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Creative Works 2015: What We Learned

By | October 26, 2015

The design team again had the privilege  this year of attending the Creative Works Conference. Our experience last year was near-spiritual: a coming together of the design community in a real, raw, and vulnerable way. Allie and I left feeling inspired, connected, and most importantly: ready. Ready to challenge ourselves and our work and learn.

This year’s Creative Works was nearly double in size, leaving it still as a fairly intimate affair of 250 people or so. One really nice aspect of Creative Works is that Josh Horton, the organizer and founder, wants everyone to hear every talk – so there is no shuffling and picking-and-choosing who you can see and not see. Which, as one can imagine, is great. There were a lot of exceptional speakers this year.

Our Designer’s brains were overflowing with awesome inspiration!

Each speaker tended to frame their talk with the goal of a takeaway for the audience. Not just what their work looks like, but how their experience can lend us a hand as fellow designers and commercial artists. We’d like to share a few of these takeaways with you, and our thoughts on them.

  1. Personal work is important, even if it doesn’t lead to anything.

One trend it seemed to me were that each speaker had ambitious little side projects. Many of those side projects either directly translated into work: the pieces were licensed or a company asked to use the concept within a campaign, or they indirectly translated into work: the project got them press and then were asked to do work in an adjacent style.

Not all personal projects lead to anything, but isn’t that okay? Your most interesting ambitions come out within personal projects and, as is demonstrated by many of the speakers, create an authenticity in your portfolio that’s hard to replicate.

2. Vision and Mission are synonymous, nor are they mutually exclusive.

The creative director of Charity Water spoke and (one of) the many things she said really resonated with me. Vision and Mission can be different, and it’s important to differentiate the two. For instance, if Charity water’s mission is to bring clean water to the third world, their vision is to re-invent how charity works. These two points are very different, yet work in tandem with each other. They inform each other. I think keeping this in mind really allows for goals to stay grounded and cohesive

3. Put your goals into words

This was a really simple takeaway that still resonated pretty heavily with me. How many times do ideas float around, nebulous and half formed, until finally a word is put to it. The color blue wasn’t considered a color until a word was associated with it. In that same process, goals aren’t real until words are put to them.

4. Start a business. Or don’t. But just make your actions deliberate and considered.

The guys at The Cotton Bureau talked about their successes as business owners and highlighted some really good points. They didn’t just say “do this, my way is the only right way” – they gave considered reasons for both sides of each argument. The takeaway, of course, is to make that big decision (or don’t) – just make sure that before you do it (or don’t), you’ve really put some careful thought into why your decision is what it is.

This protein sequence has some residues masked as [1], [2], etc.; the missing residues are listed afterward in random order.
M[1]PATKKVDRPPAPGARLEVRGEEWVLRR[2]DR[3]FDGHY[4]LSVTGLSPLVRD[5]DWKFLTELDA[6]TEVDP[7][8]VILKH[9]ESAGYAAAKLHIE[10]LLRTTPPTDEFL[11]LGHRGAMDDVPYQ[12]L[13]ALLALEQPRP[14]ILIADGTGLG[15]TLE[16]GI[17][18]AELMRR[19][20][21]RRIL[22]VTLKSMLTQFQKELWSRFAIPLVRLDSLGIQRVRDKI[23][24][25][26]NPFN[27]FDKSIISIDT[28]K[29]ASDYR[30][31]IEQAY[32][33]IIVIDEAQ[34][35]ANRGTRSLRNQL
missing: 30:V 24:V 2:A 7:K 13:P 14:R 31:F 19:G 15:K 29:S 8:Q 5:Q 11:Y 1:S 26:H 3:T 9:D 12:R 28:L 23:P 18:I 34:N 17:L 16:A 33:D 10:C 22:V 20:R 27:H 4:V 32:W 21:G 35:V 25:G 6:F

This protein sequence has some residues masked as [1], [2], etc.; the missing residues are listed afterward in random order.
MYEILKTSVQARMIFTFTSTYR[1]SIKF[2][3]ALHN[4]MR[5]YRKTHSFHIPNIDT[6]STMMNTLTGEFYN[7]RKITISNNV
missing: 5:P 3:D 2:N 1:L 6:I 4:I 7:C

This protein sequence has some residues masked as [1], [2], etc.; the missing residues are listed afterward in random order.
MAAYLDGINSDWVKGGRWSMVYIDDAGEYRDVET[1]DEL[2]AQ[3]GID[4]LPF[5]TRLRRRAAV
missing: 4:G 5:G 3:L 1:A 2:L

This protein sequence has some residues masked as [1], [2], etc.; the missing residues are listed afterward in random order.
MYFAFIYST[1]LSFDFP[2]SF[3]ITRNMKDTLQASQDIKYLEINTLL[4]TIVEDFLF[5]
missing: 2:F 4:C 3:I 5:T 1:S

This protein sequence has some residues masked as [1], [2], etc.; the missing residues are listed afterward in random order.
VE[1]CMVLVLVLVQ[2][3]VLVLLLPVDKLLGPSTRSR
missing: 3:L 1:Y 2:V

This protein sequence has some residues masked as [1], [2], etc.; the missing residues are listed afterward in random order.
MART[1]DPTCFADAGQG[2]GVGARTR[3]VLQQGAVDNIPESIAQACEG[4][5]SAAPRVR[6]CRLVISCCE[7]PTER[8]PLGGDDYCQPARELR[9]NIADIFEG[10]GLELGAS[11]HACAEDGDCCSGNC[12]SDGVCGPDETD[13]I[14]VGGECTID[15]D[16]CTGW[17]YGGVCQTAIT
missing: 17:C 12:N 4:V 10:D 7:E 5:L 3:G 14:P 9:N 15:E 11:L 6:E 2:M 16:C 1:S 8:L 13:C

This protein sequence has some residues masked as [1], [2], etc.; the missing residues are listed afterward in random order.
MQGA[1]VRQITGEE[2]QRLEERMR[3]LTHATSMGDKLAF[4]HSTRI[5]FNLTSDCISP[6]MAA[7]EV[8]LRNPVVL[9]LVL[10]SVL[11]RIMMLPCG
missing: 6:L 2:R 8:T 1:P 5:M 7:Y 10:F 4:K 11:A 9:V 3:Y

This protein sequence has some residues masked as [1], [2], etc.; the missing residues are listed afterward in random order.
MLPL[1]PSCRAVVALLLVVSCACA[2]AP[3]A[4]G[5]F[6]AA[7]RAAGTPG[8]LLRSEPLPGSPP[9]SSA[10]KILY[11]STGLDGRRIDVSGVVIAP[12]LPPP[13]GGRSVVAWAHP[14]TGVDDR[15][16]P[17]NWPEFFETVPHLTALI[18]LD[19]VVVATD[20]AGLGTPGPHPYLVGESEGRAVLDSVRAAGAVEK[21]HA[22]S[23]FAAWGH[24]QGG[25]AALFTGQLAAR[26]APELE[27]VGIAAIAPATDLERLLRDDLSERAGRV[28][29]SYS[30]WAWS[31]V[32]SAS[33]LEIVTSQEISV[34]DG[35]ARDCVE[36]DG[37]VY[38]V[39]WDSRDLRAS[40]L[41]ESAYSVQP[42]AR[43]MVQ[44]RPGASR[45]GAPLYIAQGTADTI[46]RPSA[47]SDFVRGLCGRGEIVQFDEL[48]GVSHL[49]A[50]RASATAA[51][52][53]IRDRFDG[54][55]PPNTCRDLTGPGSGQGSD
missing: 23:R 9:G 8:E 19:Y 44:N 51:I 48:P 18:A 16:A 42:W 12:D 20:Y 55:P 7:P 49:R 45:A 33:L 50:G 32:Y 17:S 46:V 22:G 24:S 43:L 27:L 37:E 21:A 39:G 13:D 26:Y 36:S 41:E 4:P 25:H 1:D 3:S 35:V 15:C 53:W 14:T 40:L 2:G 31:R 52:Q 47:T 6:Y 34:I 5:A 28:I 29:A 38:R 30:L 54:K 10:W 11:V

5. Don’t be afraid to get a little creative

Dan Christofferson made a good point about how, as he said, “smart phones are ruining my stories.” About how today in our smartphone, connected society we stop leaving room in our minds for wonder. It was a good plea: Let your imagination wander, and leave a little room for “folklore” in your stories. This expands to your work as well: Leaving room for your imagination to play is a key part of the ideation process. Maybe now I’ll fact-check less on stories and just enjoy the idea that you totally met Johnny Depp at a party three years ago.

6. It’s okay to hesitate before you leap

Big decisions are hard. They wouldn’t be big if they weren’t. But another take away was that it’s okay to feel that hesitation. Not everyone is Elon Musk. In fact, everyone seems to have bumps before they hit a successful pace. I was told in college that successful freelance careers (if that’s what you’re looking to do) take 5-8 years to really cultivate, and it seems that most speakers reinforce that idea. So stop worrying about how you’re not a prodigy and take a breath. There is always time.

7. Iterate, iterate, iterate

This one hit back to every art class I’ve ever taken. An incredibly important element to design solutions and composition is to make many, many iterations before you finalize. (My required fifty thumbnails per illustration assignment in school is beginning to feel all to understandable). Iterations are like spitballing… visually. They allow you to get out the bad ideas before the good ones show up. It’s important to remember to allow yourself that time, rather than just punching through deadlines one after another with no creative breathing room.

8. Stand behind your work by standing behind the clients you work with

Meg Lewis (whose speech really resonated with me and the rest of the team) said she tries to be a good person, and as part of that she tries to only work with good clients. It seems like a no-brainer, but this may be like #3 – she put it into words. How do you create good work if you don’t respect the client? The ad world has its haters and can get people down, but standing behind what you do by standing behind the clients you work with is a great way to work against that mentality.

9. Community.

The last and biggest point made by speakers, the attendees, and the conference itself is: Community. Where are we without community? Finding those creative minds and allowing for collaboration and commiseration, not just competition is important for growth and peace of mind.